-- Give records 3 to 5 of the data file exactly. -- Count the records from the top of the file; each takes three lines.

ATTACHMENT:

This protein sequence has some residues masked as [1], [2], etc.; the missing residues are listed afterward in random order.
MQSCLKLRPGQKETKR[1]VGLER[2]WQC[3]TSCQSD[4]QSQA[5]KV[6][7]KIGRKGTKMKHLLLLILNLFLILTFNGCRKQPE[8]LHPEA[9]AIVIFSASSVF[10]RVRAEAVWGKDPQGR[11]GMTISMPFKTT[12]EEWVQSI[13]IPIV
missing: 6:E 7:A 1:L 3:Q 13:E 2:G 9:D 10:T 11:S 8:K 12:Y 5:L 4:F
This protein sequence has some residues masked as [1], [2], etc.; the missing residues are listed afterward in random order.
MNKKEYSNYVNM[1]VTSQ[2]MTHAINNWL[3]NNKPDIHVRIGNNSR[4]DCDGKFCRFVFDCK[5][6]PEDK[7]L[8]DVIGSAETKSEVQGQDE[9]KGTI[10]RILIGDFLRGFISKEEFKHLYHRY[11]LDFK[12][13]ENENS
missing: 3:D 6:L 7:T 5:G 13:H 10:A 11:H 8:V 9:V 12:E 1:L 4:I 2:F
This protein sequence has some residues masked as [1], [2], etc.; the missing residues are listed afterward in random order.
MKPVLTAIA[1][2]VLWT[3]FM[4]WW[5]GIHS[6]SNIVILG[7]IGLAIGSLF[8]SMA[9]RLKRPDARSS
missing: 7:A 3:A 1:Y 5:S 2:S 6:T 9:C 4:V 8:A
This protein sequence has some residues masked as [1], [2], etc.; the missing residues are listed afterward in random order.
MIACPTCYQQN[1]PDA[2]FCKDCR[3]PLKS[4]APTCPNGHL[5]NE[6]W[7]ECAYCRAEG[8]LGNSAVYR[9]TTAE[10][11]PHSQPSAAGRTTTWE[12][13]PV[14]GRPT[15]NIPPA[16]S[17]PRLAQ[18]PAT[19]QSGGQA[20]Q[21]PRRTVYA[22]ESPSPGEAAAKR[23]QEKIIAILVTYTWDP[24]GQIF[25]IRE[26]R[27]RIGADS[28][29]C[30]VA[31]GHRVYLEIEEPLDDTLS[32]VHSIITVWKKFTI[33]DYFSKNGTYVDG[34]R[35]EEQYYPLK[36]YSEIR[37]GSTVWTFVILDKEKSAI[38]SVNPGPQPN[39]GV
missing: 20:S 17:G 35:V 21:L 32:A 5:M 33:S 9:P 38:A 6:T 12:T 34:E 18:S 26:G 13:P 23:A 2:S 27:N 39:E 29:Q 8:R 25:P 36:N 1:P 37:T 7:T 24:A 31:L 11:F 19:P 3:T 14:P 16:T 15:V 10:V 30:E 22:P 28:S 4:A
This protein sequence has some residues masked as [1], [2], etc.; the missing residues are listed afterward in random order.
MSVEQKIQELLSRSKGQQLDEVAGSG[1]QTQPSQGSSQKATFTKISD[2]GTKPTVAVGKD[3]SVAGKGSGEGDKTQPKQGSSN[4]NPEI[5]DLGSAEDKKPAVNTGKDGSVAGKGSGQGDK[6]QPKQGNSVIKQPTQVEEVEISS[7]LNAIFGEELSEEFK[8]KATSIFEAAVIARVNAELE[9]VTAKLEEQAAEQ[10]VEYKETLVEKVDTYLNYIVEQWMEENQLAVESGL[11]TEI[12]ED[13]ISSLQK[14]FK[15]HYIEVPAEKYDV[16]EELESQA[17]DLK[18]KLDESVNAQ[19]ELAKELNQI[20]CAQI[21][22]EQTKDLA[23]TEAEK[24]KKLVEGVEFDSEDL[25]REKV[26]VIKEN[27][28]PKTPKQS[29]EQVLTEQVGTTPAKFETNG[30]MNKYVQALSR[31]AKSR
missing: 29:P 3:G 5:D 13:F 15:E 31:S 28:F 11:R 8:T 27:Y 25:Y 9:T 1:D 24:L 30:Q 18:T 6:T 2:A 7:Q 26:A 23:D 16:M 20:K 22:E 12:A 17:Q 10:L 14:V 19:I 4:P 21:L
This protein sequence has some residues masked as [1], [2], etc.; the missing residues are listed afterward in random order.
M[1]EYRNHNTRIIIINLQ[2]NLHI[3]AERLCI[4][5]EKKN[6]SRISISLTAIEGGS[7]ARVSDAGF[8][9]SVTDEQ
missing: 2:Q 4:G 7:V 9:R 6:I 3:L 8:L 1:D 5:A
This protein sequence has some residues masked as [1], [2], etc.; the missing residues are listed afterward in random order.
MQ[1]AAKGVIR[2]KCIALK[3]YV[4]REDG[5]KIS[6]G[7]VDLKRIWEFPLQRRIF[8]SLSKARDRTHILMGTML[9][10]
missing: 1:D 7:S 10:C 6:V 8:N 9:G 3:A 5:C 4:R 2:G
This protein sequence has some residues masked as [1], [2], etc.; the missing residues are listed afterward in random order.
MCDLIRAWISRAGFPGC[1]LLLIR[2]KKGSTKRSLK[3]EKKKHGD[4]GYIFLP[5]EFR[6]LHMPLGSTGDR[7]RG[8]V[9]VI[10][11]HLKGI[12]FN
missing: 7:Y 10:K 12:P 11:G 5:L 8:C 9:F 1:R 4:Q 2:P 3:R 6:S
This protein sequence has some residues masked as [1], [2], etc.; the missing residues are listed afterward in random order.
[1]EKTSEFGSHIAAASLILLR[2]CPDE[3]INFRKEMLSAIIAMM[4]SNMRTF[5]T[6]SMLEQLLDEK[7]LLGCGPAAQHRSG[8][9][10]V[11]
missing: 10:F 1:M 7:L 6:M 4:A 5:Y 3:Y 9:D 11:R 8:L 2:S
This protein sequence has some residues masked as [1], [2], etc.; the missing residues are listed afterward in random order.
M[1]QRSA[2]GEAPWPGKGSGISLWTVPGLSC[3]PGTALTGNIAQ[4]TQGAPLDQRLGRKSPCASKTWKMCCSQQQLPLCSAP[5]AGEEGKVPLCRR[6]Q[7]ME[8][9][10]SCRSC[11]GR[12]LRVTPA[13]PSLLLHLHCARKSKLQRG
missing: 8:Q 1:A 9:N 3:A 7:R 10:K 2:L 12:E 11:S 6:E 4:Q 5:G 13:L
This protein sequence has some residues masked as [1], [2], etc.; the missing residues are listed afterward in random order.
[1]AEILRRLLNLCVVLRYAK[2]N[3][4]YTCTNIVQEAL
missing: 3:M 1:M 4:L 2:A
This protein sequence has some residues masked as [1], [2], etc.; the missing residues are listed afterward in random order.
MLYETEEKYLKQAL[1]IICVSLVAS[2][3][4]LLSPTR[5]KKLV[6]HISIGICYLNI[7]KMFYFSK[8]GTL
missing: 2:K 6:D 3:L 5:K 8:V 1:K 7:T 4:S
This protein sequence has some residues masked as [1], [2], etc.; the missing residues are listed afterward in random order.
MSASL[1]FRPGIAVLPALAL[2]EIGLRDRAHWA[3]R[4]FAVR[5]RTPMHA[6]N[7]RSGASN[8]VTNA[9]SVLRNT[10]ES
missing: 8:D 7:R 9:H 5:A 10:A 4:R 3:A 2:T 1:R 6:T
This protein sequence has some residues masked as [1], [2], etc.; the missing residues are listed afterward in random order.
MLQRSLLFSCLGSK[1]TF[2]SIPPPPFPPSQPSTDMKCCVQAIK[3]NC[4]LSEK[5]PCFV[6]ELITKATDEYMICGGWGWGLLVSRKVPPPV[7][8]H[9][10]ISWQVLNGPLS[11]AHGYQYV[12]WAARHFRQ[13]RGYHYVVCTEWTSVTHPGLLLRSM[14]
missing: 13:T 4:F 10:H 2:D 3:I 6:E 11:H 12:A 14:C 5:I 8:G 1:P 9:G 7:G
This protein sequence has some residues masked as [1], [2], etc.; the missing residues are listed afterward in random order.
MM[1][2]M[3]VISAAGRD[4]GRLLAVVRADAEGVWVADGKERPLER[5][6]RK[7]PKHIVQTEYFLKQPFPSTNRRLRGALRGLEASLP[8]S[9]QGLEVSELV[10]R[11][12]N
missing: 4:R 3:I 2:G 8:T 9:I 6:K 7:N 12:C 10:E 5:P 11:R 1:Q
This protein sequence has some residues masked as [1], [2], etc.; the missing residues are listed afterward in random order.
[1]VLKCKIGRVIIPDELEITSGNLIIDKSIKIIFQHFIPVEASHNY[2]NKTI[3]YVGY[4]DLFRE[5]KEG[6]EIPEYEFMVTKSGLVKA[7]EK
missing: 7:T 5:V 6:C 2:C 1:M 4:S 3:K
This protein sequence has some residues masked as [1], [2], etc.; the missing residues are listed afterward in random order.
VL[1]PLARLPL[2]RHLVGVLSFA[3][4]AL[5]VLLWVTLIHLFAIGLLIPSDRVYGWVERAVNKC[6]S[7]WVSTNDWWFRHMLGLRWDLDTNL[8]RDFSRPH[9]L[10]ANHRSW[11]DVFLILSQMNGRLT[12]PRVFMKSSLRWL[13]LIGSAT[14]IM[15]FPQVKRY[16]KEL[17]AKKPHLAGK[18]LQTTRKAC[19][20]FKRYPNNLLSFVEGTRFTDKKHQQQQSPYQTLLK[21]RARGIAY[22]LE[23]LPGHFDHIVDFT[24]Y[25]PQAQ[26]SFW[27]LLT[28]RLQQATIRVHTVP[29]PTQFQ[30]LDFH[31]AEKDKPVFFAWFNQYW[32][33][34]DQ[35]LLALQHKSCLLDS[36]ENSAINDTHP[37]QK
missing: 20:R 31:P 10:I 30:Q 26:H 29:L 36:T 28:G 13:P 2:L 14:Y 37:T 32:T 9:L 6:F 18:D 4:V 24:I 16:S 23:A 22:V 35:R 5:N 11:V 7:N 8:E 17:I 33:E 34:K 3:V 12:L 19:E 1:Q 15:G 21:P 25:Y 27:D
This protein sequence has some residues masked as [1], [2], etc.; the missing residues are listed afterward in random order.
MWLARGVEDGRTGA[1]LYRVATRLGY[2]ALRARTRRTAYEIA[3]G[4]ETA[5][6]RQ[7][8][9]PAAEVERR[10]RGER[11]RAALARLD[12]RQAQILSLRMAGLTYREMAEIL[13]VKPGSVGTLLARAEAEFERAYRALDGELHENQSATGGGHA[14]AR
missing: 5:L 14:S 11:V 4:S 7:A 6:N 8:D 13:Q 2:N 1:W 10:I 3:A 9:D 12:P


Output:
This protein sequence has some residues masked as [1], [2], etc.; the missing residues are listed afterward in random order.
MKPVLTAIA[1][2]VLWT[3]FM[4]WW[5]GIHS[6]SNIVILG[7]IGLAIGSLF[8]SMA[9]RLKRPDARSS
missing: 7:A 3:A 1:Y 5:S 2:S 6:T 9:C 4:V 8:A
This protein sequence has some residues masked as [1], [2], etc.; the missing residues are listed afterward in random order.
MIACPTCYQQN[1]PDA[2]FCKDCR[3]PLKS[4]APTCPNGHL[5]NE[6]W[7]ECAYCRAEG[8]LGNSAVYR[9]TTAE[10][11]PHSQPSAAGRTTTWE[12][13]PV[14]GRPT[15]NIPPA[16]S[17]PRLAQ[18]PAT[19]QSGGQA[20]Q[21]PRRTVYA[22]ESPSPGEAAAKR[23]QEKIIAILVTYTWDP[24]GQIF[25]IRE[26]R[27]RIGADS[28][29]C[30]VA[31]GHRVYLEIEEPLDDTLS[32]VHSIITVWKKFTI[33]DYFSKNGTYVDG[34]R[35]EEQYYPLK[36]YSEIR[37]GSTVWTFVILDKEKSAI[38]SVNPGPQPN[39]GV
missing: 20:S 17:G 35:V 21:L 32:A 5:M 33:S 9:P 38:A 6:T 12:T 34:E 18:S 26:G 13:P 23:A 2:S 27:N 39:E 29:Q 8:R 25:P 36:N 1:P 37:T 7:T 24:A 31:L 11:F 19:P 3:T 14:P 16:T 15:V 10:V 30:E 22:P 28:S 4:A
This protein sequence has some residues masked as [1], [2], etc.; the missing residues are listed afterward in random order.
MSVEQKIQELLSRSKGQQLDEVAGSG[1]QTQPSQGSSQKATFTKISD[2]GTKPTVAVGKD[3]SVAGKGSGEGDKTQPKQGSSN[4]NPEI[5]DLGSAEDKKPAVNTGKDGSVAGKGSGQGDK[6]QPKQGNSVIKQPTQVEEVEISS[7]LNAIFGEELSEEFK[8]KATSIFEAAVIARVNAELE[9]VTAKLEEQAAEQ[10]VEYKETLVEKVDTYLNYIVEQWMEENQLAVESGL[11]TEI[12]ED[13]ISSLQK[14]FK[15]HYIEVPAEKYDV[16]EELESQA[17]DLK[18]KLDESVNAQ[19]ELAKELNQI[20]CAQI[21][22]EQTKDLA[23]TEAEK[24]KKLVEGVEFDSEDL[25]REKV[26]VIKEN[27][28]PKTPKQS[29]EQVLTEQVGTTPAKFETNG[30]MNKYVQALSR[31]AKSR
missing: 29:P 3:G 5:D 13:F 15:E 31:S 28:F 11:R 8:T 27:Y 25:Y 9:T 1:D 24:L 30:Q 18:T 6:T 2:A 7:Q 26:A 23:D 16:M 20:K 22:E 12:A 17:Q 10:L 14:V 19:I 4:P 21:L